"After careful consideration, Ballantine Books has made the difficult decision to cancel the publication, 'Paula Deen's New Testament: 250 Favorite Recipes, All Lightened Up,'" the publisher said in a statement.
Ballantine declined to elaborate on its decision to scrap the book by Deen, considered the queen of Southern cooking.
Orders of the book, which was scheduled for an October release, will not be fulfilled, the imprint of Bertelsmann SE's Random House said, adding that the cookbook of lighter Southern cuisine had not gone to press.
Deen, 66, who had a multimillion-dollar enterprise built on books, restaurants, television shows and housewares, has lost about a dozen business deals after a deposition surfaced last week in which the TV chef admitted to using the "N-word."
The controversy pushed pre-order sales of her forthcoming cookbook to the top of Amazon's best-sellers list and copies of 2011's "Paula Deen's Southern Cooking Bible," which was published by CBS Corp's Simon & Schuster Inc, is No. 2 on the list.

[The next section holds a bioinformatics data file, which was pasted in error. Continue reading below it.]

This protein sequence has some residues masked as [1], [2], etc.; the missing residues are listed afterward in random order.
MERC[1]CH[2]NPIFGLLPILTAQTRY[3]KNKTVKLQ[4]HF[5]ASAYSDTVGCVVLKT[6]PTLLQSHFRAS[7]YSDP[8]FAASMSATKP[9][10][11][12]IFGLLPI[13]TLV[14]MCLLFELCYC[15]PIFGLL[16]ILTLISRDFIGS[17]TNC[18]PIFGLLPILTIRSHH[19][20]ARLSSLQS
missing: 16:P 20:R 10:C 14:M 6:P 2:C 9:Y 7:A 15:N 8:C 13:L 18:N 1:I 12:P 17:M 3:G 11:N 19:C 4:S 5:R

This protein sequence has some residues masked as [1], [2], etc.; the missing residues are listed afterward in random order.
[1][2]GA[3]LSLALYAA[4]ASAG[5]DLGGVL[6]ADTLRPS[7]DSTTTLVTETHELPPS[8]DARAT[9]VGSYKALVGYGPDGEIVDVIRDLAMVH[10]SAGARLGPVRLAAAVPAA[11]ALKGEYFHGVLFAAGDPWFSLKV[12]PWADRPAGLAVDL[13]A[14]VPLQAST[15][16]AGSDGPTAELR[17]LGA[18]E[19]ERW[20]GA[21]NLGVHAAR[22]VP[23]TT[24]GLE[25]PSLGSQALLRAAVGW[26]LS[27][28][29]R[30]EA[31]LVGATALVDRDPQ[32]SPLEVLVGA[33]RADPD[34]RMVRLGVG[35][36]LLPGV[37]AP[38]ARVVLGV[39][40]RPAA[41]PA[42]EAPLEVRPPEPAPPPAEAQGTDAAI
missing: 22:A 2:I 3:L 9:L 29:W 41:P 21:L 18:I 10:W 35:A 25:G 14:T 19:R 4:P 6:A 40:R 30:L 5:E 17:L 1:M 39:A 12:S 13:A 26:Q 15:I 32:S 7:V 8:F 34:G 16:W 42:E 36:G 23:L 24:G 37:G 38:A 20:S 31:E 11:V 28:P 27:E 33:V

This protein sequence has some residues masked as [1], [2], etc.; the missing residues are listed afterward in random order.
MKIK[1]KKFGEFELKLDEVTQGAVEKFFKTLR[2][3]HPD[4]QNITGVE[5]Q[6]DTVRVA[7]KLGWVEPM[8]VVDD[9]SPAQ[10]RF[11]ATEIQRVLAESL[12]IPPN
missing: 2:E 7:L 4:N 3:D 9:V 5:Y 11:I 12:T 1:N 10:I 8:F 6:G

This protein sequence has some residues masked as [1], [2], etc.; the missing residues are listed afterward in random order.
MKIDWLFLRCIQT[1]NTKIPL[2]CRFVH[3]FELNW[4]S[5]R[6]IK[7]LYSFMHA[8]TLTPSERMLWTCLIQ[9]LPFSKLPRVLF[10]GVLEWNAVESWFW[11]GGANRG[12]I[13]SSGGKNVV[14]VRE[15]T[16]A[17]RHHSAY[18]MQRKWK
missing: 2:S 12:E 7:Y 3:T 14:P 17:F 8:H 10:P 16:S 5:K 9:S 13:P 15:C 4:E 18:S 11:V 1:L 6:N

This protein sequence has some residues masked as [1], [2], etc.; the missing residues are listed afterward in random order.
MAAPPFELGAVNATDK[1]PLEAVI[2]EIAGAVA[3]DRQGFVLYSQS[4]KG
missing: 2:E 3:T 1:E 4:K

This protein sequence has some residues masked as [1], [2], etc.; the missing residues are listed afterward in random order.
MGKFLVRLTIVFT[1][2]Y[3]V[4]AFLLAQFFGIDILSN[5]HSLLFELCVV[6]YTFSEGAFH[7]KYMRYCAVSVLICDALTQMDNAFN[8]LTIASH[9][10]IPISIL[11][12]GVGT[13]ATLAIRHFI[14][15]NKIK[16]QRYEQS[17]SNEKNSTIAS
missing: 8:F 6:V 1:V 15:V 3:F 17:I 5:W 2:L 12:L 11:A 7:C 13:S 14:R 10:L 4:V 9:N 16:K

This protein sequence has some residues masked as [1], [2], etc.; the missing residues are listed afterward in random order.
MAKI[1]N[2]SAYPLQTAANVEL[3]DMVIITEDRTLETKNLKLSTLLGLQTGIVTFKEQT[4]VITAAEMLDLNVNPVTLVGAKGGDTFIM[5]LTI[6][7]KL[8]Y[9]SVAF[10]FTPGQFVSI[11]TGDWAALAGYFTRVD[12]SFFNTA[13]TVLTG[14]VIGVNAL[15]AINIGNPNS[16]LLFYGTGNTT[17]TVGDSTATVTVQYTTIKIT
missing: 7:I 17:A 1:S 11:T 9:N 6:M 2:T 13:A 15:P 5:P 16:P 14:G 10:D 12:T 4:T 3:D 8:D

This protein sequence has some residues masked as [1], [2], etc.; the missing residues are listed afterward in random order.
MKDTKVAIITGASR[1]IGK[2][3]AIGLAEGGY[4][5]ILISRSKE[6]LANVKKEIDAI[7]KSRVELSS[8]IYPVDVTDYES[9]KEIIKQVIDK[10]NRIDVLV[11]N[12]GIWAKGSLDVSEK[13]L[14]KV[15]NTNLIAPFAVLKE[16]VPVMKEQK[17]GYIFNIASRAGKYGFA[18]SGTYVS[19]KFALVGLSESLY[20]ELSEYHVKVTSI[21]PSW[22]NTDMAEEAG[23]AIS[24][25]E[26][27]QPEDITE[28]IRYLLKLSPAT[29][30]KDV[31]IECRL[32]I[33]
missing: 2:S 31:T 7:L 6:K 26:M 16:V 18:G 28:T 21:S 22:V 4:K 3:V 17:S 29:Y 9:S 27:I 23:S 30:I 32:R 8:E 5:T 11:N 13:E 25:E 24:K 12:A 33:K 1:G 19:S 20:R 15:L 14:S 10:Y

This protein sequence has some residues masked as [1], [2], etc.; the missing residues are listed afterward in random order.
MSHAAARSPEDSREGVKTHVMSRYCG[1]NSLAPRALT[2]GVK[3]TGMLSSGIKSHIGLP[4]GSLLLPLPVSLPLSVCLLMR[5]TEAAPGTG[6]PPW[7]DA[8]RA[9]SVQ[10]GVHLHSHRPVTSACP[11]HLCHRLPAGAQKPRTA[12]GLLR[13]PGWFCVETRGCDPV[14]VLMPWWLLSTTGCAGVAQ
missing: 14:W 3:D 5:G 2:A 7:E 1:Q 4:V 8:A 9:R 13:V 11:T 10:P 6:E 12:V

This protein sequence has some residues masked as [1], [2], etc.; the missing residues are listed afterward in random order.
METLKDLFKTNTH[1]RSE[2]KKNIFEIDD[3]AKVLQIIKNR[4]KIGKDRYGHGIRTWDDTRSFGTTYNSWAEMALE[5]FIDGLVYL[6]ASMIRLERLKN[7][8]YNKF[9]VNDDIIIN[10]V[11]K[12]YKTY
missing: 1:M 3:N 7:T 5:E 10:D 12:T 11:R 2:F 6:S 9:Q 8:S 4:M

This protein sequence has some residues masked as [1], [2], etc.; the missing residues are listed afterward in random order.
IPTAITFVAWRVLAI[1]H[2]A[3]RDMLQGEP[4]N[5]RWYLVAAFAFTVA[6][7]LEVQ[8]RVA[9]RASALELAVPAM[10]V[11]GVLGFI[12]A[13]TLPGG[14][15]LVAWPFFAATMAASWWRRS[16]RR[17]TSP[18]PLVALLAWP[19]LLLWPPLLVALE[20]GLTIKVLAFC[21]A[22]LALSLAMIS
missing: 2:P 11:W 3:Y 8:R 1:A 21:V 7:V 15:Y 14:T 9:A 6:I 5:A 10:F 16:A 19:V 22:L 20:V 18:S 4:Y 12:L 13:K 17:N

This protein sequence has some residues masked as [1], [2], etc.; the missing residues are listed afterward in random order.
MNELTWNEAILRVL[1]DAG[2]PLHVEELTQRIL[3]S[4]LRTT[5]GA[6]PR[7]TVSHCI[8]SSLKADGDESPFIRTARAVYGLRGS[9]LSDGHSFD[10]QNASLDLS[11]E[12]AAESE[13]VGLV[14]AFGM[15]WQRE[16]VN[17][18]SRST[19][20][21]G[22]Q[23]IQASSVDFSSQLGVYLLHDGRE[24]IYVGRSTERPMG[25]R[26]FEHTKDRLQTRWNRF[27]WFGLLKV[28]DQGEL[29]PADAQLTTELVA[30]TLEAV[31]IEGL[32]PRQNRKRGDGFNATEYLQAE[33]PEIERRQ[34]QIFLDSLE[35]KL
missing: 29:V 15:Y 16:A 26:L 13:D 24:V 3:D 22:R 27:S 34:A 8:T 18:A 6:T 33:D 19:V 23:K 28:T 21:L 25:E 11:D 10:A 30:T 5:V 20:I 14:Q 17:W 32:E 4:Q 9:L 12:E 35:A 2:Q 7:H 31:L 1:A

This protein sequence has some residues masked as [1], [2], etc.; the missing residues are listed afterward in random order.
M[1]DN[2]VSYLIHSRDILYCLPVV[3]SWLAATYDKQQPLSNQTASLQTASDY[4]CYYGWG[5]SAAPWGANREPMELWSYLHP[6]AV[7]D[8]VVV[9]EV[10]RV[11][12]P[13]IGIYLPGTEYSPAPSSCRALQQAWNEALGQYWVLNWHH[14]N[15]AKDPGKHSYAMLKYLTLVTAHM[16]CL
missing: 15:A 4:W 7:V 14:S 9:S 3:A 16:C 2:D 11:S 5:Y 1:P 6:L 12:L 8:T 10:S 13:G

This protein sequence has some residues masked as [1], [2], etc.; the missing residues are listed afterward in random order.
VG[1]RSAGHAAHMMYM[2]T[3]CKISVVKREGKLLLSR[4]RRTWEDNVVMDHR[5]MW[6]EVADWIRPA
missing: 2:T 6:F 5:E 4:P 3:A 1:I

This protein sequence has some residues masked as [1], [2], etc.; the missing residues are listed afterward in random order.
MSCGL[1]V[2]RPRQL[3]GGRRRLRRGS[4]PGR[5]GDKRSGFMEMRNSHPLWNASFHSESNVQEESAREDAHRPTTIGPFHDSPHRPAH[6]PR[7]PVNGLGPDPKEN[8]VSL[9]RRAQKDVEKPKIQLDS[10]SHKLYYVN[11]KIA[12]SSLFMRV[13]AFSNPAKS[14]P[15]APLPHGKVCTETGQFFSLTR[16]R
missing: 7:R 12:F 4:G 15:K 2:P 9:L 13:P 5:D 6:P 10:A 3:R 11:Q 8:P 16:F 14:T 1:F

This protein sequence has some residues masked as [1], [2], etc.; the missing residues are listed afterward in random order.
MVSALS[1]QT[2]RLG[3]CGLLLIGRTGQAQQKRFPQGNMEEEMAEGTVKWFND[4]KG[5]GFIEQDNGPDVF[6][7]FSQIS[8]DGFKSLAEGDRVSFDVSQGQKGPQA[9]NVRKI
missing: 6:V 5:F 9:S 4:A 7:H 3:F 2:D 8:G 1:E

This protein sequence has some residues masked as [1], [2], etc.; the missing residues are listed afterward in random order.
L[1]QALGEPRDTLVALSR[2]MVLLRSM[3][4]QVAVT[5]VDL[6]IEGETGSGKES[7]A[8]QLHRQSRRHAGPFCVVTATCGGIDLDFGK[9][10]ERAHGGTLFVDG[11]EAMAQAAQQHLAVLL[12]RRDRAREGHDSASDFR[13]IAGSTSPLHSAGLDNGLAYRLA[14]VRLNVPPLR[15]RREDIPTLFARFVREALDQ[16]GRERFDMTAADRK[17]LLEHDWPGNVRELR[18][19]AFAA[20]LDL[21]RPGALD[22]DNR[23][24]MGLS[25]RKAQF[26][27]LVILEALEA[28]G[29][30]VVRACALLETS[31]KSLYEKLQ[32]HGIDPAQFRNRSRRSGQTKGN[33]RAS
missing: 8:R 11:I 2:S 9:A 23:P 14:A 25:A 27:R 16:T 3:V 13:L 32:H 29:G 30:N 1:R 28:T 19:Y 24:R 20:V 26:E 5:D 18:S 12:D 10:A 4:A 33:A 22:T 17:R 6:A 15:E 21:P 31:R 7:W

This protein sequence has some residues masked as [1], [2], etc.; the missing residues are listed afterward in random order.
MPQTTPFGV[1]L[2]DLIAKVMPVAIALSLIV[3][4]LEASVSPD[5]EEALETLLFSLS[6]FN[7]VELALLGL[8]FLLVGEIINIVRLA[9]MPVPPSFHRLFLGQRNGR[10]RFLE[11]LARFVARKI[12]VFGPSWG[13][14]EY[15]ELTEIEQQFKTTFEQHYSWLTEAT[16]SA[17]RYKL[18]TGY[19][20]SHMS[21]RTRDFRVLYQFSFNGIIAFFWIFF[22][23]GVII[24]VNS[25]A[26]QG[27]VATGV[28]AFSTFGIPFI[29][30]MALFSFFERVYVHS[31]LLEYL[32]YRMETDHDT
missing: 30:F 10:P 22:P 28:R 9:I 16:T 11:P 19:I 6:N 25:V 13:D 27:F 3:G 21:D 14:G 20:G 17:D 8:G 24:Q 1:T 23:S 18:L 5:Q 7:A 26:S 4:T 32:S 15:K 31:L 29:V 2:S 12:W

"Paula Deen's New Testament" was going to be the first book in a two-book deal with Ballantine.
Pharmacy chain Walgreens, department store JC Penney and Sears Holdings Corp, which owns department store Sears and discount retailer Kmart, all said on Friday they planned to discontinue Deen's product lines.
Scripps Networks Interactive Inc's cable TV channel the Food Network, which aired Deen's cooking shows, was the first to drop Deen last week.
A number of companies have severed ties with the chef, including Caesars Entertainment Corp, which operated Deen-branded restaurants; retailers Target Corp and Wal-Mart Stores Inc; and Danish drug maker Novo Nordisk A/S, which used Deen as a pitchwoman.
(Reporting by Eric Kelsey; Editing by Mary Milliken and Eric Beech)